Sedgehammer and Prosedge are most effective when applied to nutsedge at the 3 to 8 leaf stage of growth.  Although very effective, these products act slowly.  In a trial conducted at Penn State last summer, injury symptoms following a Sedgehammer treatment did not become visible until about a week after application, with complete desiccation occurring 3 to 4 weeks later. Although slow acting, the active ingredient will eventually translocate to the rhizomes and tubers and kill the entire plant.  For best results, do not mow 2 days before or after application.

Basagran T/O (BASF) has been a standard nutsedge herbicide for many years. The active ingredient, bentazon, inhibits photosynthesis in susceptible weeds. This contact herbicide is relatively fast acting, with injury symptoms on nutsedge appearing within about 5 to 7 days of application. Basagran is formulated as a liquid and the rate listed on the label for nutsedge control is 2 pints/acre (0.75 fl oz per 1000 sq ft), with a second application 10 to 14 days later if needed.

Basagran T/O can be used on established Kentucky bluegrass and fescues. Injury has been observed with this product on perennial ryegrass so use caution if the turf contains this species. Basagran also controls some broadleaf weeds, including chickweed, purslane, spurge, and Canada thistle.  Trials at Penn State indicate Basagran T/O is very effective for yellow nutsedge control using a single application of 2 pints/acre.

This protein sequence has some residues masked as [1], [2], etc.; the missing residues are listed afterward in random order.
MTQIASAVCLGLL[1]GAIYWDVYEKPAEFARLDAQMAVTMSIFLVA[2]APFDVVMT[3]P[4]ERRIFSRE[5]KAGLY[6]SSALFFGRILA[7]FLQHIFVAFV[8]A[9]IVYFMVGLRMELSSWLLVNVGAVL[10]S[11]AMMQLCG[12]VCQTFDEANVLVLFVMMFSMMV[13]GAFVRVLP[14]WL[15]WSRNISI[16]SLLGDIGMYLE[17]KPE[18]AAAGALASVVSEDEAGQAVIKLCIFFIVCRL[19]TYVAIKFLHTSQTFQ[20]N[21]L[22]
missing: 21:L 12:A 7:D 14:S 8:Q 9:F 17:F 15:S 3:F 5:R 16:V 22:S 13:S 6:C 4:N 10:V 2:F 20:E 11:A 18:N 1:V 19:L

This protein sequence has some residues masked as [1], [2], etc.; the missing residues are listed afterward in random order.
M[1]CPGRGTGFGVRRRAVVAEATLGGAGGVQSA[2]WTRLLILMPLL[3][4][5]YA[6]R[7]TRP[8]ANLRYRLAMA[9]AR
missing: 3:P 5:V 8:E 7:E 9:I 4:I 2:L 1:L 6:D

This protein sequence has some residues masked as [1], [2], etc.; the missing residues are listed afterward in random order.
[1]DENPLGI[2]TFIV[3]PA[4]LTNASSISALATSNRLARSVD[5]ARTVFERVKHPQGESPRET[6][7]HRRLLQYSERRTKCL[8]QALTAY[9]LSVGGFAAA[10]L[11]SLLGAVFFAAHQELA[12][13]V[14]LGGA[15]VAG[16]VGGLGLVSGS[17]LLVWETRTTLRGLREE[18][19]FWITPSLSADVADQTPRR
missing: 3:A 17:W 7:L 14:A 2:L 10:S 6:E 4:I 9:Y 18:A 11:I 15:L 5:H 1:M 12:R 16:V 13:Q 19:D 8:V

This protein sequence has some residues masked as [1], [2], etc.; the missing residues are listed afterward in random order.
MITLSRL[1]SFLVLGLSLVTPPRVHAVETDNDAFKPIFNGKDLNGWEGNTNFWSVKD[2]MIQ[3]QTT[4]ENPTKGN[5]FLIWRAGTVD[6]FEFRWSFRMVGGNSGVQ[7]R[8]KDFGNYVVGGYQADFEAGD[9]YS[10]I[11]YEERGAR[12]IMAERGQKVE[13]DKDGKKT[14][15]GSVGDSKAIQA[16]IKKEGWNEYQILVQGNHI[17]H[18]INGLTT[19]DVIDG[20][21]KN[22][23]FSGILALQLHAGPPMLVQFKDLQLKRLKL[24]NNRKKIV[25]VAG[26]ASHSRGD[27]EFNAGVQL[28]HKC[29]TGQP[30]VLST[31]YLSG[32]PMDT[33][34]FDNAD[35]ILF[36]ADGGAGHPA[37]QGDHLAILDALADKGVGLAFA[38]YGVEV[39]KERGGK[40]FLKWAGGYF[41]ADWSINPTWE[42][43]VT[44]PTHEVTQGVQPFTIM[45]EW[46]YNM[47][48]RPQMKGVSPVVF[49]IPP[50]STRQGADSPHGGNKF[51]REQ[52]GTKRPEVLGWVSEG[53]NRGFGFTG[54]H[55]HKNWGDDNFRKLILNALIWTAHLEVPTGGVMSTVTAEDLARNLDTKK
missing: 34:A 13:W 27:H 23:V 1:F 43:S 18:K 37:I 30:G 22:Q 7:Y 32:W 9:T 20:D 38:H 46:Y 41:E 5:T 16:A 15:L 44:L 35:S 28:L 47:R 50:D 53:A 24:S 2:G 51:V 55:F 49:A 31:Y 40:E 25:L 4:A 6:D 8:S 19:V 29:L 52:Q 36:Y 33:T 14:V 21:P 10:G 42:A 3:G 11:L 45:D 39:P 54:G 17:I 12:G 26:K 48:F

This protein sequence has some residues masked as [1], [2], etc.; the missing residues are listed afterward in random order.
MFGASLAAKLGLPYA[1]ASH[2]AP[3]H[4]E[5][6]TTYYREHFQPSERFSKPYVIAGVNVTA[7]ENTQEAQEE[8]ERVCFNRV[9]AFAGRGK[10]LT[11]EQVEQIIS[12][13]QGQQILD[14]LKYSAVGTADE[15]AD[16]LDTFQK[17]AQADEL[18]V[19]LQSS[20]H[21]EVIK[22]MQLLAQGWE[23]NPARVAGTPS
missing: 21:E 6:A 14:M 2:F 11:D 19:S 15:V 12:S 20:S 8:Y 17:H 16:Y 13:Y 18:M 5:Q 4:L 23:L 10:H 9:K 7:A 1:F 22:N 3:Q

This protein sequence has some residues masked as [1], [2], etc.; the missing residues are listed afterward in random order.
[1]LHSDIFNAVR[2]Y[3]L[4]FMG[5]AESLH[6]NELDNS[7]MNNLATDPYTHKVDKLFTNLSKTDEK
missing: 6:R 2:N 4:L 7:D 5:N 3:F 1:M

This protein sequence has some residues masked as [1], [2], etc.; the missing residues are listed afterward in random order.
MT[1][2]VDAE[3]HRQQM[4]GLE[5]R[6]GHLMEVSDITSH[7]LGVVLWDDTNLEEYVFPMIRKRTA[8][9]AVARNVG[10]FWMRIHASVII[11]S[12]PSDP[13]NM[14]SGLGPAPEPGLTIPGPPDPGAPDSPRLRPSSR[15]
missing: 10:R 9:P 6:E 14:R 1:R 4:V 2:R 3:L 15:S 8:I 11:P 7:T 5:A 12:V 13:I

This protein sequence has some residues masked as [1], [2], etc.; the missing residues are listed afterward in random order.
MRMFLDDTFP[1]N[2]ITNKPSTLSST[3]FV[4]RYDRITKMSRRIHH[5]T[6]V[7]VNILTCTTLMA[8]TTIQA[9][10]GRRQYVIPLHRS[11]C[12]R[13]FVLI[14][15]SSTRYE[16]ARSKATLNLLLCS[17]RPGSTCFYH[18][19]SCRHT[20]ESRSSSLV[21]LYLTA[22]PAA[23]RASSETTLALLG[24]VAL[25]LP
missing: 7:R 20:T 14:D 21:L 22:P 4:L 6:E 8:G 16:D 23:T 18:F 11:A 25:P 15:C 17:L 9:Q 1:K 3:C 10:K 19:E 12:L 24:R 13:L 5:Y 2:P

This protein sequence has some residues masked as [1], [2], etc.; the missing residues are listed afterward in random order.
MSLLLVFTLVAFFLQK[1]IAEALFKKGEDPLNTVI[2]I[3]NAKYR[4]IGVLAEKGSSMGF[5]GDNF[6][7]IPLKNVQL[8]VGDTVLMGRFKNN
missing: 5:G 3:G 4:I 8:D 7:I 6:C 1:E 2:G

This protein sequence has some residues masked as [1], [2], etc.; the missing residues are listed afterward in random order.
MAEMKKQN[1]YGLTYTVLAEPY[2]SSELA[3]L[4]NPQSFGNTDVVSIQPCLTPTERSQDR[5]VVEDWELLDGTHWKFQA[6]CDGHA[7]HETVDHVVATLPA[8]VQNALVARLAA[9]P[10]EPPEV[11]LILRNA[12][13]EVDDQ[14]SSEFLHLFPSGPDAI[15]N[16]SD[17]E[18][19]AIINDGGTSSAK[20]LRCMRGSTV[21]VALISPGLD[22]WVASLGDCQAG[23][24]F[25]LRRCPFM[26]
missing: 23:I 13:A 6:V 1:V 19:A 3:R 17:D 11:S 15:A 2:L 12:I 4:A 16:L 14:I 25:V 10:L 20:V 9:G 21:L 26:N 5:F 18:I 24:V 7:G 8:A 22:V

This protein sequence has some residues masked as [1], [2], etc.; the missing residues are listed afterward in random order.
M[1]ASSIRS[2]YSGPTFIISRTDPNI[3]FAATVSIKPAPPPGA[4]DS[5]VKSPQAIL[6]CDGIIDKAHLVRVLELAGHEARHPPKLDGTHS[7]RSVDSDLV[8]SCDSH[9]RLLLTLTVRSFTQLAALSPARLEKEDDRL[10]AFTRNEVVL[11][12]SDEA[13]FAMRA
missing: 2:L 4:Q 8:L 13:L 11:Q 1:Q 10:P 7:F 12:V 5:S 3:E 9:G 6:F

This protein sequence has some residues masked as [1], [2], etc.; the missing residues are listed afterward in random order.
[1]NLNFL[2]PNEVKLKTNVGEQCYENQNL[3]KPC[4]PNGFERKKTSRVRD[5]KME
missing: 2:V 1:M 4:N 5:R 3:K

Dismiss (FMC Corp.) is another contact herbicide labeled for control of yellow nutsedge and contains sulfentrazone as the active ingredient. Sulfentrazone is classified as a protox inhibitor, a group of herbicides characterized by their disruptive effects on membrane function. In contrast to halosulfuron-methyl, this herbicide is very fast acting.  Dismiss is labeled for use on most turfgrasses grown in Pennsylvania, but can cause phytotoxicity on some cultivars of fine fescues. Rates for Dismiss on cool-season grasses range from 4 to 8 fl oz product/acre, and no surfactant is required. In fact, we have received reports of turfgrass injury when a surfactant has been added to Dismiss at high rates.  In some cases, a second application of Dismiss may be made 30 days following the first application.  The annual limit of Dismiss is 12 fl oz/acre per year.